January 19, 2017
Novak Djokovic is out of the Australian Open, beaten by a 117-ranked, wild card Uzbek called Denis Istomin.
Andy Murray will never get a better chance to win this Slam at last and add to his collection, while consolidating his position as world number one.
After four hours and fifty minutes, Djokovic succumbed as the huge underdog triumphed 7-6, 5-7, 2-6, 7-6, 6-4. As the score suggests, Djokovic seemed to be in control mid-match – but then fell apart somewhat.
The Serb made 23 unforced errors in the fourth set and served nine double faults in all. That’s not how this brilliant champion won the Australian Open six times.
Istomin, wearing what looked like luminous glasses, cut an almost comical figure at first. But suddenly tennis from the gods started pouring from his racquet and we gasped in awe.
He hit the lines with punishing consistency, relaxing so well at times that his strokes seemed packed with almost seismic power. His serve was an explosive weapon that Djokovic often found unreturnable.
Martina Navratilova had said she thought Djokovic looked ‘skinny’ and wondered about his stamina as he progressed through the tournament. As it turned out, he didn’t progress very far. But that was as much due to Istomin’s incredible performance as anything else.
Istomin said: “First of all sorry for Novak, I was playing so good today, I surprised myself today. Thanks to my team and the crowd – amazing. So much emotion I don’t know what to say – but I want to say thanks very much for supporting me.”
“Since the third set I had cramp in my leg so I don’t know how I did it. My biggest win. Now I think I can play with these top guys.”
Sixteen years ago he broke his leg so badly that he didn’t touch a racquet for two years. Even in recent years, Istomin victories have appeared extremely rare. He had only prevailed once in thirty-two matches against top ten players.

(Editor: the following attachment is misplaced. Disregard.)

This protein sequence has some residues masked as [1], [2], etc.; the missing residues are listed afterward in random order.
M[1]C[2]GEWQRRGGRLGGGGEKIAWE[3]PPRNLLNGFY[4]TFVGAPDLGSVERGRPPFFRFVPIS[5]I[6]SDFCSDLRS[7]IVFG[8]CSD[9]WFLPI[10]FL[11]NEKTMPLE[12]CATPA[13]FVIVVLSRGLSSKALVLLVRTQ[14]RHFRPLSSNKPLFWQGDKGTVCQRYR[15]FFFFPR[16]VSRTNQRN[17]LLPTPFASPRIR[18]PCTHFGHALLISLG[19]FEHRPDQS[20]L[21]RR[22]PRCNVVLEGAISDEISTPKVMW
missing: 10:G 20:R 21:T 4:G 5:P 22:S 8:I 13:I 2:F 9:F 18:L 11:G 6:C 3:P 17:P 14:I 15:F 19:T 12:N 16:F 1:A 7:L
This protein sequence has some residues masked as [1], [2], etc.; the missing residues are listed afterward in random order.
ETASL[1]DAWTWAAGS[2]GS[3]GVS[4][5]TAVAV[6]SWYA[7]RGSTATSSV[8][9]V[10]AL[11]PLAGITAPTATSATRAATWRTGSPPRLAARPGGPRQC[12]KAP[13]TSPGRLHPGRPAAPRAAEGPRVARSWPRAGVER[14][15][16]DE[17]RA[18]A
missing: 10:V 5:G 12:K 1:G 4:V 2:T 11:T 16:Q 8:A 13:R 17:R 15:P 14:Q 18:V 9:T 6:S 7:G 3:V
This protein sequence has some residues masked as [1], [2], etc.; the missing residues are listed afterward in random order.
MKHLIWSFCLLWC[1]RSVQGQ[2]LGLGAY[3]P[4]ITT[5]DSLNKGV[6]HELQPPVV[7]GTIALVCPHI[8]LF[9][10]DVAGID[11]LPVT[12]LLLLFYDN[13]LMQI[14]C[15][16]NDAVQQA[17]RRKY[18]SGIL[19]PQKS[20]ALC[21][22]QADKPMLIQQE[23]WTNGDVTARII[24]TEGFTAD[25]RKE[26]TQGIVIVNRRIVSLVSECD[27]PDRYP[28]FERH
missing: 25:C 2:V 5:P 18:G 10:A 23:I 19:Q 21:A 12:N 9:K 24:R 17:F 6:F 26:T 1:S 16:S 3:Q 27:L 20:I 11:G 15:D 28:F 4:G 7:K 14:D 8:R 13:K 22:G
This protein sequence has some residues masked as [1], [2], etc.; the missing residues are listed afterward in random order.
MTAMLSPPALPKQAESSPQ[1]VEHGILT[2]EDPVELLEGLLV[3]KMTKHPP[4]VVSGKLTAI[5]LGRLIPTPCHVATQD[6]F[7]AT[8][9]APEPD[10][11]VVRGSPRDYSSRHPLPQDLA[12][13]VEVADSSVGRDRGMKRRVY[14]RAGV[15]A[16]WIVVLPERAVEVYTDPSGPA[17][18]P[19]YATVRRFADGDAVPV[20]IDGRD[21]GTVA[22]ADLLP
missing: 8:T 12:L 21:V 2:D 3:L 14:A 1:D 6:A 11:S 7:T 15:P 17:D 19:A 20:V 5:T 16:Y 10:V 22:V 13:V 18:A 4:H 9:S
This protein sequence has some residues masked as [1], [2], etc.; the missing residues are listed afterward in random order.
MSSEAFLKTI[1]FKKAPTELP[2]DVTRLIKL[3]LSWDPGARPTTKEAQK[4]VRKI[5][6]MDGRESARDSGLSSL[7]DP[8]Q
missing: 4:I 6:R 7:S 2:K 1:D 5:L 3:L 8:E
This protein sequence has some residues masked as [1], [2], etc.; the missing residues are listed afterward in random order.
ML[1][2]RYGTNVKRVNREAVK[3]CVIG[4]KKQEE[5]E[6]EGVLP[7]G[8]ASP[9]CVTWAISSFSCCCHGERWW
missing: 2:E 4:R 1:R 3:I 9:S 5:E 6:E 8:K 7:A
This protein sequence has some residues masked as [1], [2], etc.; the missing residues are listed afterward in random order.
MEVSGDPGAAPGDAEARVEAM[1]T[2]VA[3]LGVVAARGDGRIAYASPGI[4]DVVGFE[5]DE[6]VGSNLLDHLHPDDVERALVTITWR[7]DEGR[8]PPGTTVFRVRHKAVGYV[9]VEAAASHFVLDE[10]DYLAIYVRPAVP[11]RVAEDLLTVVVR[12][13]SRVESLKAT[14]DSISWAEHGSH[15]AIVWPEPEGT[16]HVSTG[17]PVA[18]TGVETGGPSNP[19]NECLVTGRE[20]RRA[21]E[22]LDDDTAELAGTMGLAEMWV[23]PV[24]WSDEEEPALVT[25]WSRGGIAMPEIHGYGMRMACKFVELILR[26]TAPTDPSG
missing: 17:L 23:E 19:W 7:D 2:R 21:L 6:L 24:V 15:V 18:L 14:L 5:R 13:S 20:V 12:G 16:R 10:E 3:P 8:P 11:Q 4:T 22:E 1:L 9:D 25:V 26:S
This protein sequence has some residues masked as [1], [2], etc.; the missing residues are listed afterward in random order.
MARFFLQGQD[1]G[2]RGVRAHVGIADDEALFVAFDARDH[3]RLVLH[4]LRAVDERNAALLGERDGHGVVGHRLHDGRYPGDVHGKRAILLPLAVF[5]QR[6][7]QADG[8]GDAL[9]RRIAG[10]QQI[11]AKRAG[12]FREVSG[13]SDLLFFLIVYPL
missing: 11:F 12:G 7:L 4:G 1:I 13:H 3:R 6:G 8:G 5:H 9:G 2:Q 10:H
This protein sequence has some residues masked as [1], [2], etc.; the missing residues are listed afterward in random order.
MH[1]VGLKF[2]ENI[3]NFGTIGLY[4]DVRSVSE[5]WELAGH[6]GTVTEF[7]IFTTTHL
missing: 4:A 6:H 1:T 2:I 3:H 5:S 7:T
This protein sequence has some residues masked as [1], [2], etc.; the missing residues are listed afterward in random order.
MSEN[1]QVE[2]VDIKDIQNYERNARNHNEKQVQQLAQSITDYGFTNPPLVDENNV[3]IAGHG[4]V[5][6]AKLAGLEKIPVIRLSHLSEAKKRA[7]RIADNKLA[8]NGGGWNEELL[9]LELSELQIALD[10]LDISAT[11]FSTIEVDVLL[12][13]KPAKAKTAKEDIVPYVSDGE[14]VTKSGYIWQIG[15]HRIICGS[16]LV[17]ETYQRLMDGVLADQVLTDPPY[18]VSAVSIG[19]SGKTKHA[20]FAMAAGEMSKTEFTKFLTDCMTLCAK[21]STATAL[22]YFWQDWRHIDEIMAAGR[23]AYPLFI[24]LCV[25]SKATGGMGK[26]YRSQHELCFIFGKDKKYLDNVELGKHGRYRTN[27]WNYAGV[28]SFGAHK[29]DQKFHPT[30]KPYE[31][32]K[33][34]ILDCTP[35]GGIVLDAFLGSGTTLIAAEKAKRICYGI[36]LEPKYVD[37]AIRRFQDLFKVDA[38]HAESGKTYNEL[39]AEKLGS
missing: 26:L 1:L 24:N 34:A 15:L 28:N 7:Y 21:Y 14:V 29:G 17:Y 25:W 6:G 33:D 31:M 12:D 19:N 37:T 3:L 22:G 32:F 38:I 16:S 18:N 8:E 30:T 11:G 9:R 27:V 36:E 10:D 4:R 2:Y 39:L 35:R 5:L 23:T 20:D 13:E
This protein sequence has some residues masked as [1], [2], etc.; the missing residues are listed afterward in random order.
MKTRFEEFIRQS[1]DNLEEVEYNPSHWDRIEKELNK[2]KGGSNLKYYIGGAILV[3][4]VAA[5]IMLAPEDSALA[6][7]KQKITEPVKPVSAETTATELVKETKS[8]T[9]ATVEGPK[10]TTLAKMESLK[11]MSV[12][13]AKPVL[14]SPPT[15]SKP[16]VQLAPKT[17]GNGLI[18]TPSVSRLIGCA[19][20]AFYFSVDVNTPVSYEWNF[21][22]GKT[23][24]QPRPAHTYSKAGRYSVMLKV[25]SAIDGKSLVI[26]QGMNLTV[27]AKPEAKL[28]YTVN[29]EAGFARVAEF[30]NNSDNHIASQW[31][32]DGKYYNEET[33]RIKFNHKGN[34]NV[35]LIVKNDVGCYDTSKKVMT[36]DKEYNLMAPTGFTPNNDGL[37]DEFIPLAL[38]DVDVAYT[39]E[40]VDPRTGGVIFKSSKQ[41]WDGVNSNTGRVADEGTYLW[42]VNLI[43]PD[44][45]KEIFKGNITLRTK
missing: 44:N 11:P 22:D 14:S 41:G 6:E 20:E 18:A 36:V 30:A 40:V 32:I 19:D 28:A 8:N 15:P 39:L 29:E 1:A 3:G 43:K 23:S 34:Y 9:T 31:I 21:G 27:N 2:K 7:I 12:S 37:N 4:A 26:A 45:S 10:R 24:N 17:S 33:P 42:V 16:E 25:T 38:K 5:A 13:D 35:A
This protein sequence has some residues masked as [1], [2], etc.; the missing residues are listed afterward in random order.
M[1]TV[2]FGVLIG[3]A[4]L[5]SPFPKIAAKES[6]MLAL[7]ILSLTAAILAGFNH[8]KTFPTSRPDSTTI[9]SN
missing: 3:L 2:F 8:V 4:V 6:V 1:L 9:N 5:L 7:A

But he played the fourth-set tie-break as though he had never lost in his life, racing to a 5-1 lead. Ever the battler, Novak fought his way out of a hole and clawed his way back to 4-5.
Istomin never seemed to doubt himself for a moment, or feel the pressure that comes with seeing the finishing line. A massive ace sealed the deal and we were into a fifth-set decider.
Djokovic blinked first and Istomin was able to break in the fifth game. He consolidated and served out for the biggest victory of his life and one of the greatest tennis upsets of all time.
Novak had beaten Murray in Doha and all the Scot’s psychological doubts against his nemesis appeared to have returned with a vengeance. Many observers thought Djokovic would beat the Brit yet again in the final here.
Instead, Murray doesn’t have to worry about Novak any more. He needs to nurse that sprained ankle and handle the pressure of being overwhelming favourite. If mind and body hold up, the Australian Open title will be his at last.
No one could have foreseen the way Istomin played. Djokovic walked into a storm that no one even imagined possible. That’s the beauty of Grand Slam tennis – the gift that keeps on giving.